Shaun the Sheep Movie has already been out since February in the UK. And it has finished its run in several overseas market either, and only now will it finally have a chance to be savored by the North American crowd. Shaun the Sheep Movie is coming off fabulous reviews (99% on Rotten Tomatoes after 101 reviews) and a $59.7 million overseas gross, and it looks likely to repeat this is in the US. As we have seen from British animated films, Paddington was a hit here back in January, where it opened to $19 million. Perhaps this will capitalize on the otherwise really quiet and deprived kids market. They haven’t really seen decent animated film in theaters since Minions, as Pixels was a relative PG-13, not that kids-friendly and unenjoyable entertainment piece. Of course, I’m not expecting this film to come close- even overseas numbers pale in comparison- and hence am projecting for a much smaller opening. Based on what we see so far, it seems like that really is true. Shaun the Sheep Movie opened early on Wednesday and earned $853k, and dropped to $715k on Thursday. With such quiet numbers (that gives it around $1.5 million after two days), its unlikely this film sees a huge uptick in ticket sales over the weekend. For that, I’m projecting only $5 million over its opening weekend, a figure which will be driven by how strong family turn out happens to be.
OPENING WEEKEND PREDICTIONS: $4 MILLION
FINAL GROSS PREDICTIONS: $14 MILLION
The Gift is Joel Egerton’s first film in which he serves under the director’s capacity. Early reviews have indicated generally favorable reviews, which definitely bodes well for the film’s arthouse prospects. More specifically, it has a 92% rating on Rotten Tomatoes at the moment after 72 reviews. However, this looks likely to play more like an arthouse film, and open into less than 2000 theaters. Here’s hoping star power can be on this film’s side- there’s Jason Bateman in the lead, after all.
Onto holdover news, Mission: Impossible- Rogue Nation is going to be clinching on to the runner-up position this weekend, after a massive opening the previous weekend. Over its opening weekend, the latest installment in the action-spy franchise earned $55.5 million, on the heels of encouraging reviews which promised one of the best Mission Impossible films to date. Lets take a look back at past installments in the franchise, with the exception of Ghost Protocol (it released in Winter, so had a really different hold pattern, and summer is generally more front-loaded in nature). Mission Impossible 3 opened back in May 2006 and dipped 47.6% on its second weekend. Part 2 opened in the same month back in 2000 and dipped 53.3% from its 5-day opening, but that comparison isn’t fair, due to its different release pattern. Mission Impossible 3, though, opened in a period where people tended to be more laid back- people these days rush out for Midnight or Thursday previews, due to hype and long-term anticipation. Mission Impossible fans should have been well-informed, after a plethora of great reviews and lots of marketing dominated the web and televisions. Therefore, it’s only wise to expect a bigger drop here- somewhere around 50% seems plausible, but anything higher will be a surprise, considering word of mouth is supposed to be setting in. Meanwhile, for Vacation, the story is likely to be different- its coming off a disappointing opening and horrendous reviews. Nothing’s going to save this, and a 55% decline is likely.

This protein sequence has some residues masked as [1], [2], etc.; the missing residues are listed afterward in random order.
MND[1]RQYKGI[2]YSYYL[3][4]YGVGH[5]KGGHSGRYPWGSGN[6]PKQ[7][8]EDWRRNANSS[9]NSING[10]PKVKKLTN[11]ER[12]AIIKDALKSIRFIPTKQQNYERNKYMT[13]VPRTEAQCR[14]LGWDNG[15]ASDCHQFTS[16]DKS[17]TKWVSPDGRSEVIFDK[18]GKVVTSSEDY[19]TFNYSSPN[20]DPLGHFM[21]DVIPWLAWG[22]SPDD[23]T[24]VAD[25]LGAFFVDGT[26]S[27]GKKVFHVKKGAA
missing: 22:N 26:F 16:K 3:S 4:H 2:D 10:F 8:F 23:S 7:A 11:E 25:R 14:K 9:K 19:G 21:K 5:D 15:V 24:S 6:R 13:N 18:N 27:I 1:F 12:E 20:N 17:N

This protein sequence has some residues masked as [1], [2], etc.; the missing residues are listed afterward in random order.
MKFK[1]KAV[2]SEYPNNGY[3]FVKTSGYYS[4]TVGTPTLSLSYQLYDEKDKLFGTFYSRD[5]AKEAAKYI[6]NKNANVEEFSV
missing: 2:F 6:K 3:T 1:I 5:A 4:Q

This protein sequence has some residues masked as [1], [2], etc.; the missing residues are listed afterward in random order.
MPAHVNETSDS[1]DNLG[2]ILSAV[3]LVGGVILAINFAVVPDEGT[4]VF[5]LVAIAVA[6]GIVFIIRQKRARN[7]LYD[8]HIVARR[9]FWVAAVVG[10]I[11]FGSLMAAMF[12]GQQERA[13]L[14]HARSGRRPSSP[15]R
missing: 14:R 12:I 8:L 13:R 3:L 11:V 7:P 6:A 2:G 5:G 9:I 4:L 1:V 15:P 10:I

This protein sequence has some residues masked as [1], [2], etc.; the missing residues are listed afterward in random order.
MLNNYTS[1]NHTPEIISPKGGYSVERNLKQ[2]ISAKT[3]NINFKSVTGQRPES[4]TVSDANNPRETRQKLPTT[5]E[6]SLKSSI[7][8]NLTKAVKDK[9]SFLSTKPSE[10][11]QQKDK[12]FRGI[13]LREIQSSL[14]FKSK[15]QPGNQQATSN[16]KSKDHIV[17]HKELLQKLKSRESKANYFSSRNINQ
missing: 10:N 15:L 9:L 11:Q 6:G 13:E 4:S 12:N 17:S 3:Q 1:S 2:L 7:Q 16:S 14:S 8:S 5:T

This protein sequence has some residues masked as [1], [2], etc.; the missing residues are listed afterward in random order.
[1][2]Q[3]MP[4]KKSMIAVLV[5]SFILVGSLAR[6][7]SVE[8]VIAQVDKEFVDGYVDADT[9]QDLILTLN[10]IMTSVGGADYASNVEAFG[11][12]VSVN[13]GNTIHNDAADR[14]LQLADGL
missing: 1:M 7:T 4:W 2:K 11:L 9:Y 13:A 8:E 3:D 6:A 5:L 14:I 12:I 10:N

This weekend last year saw an equally huge pool of new openers, but at least they seemed more appealing- we had Teenage Mutant Ninja Turtles open to $65.6 million, being yet another surprise in an otherwise quiet summer (apart from GoTG). Guardians of the Galaxy wasn’t a one-weekend affair though, but it had to suffer a 55.3% dip to $42.1 million due to the typical Marvel front-loading and hype on its opening weekend. Into the Storm and The Hundred Foot Journey were big in their own rights, taking up the next two positions with $17.3 million and $11.0 million respectively. The top 10 earned $169.7 million, a figure which will definitely be unreachable yet again, leading to the second straight down week.
Here’s my top 10 estimates for the weekend (new films are bolded):
1)Fantastic Four- $37 million (NEW!!!)
2)Mission: Impossible- Rogue Nation- $28.3 million (-49%)
3)Ricki and the Flash- $7 million (NEW!!!)
4)Ant-Man- $6.8 million (-47%)
5)Vacation- $6.6 million (-55%)
8)Trainwreck- $5.6 million (-42%)
7)Shaun the Sheep Movie- $5 million (NEW!!!)
8)Pixels- $4.4 million (-58%)
9)The Gift- $4 million (NEW!!!)
10)Southpaw- $3.9 million (-49%)
TOP 10 PREDICTIONS: $108.6 million (-36%)
Check back next week for my predictions on The Man From U.N.C.L.E and Straight Outta Compton, in which both looks like potential sleeper hits that might end the summer with a high.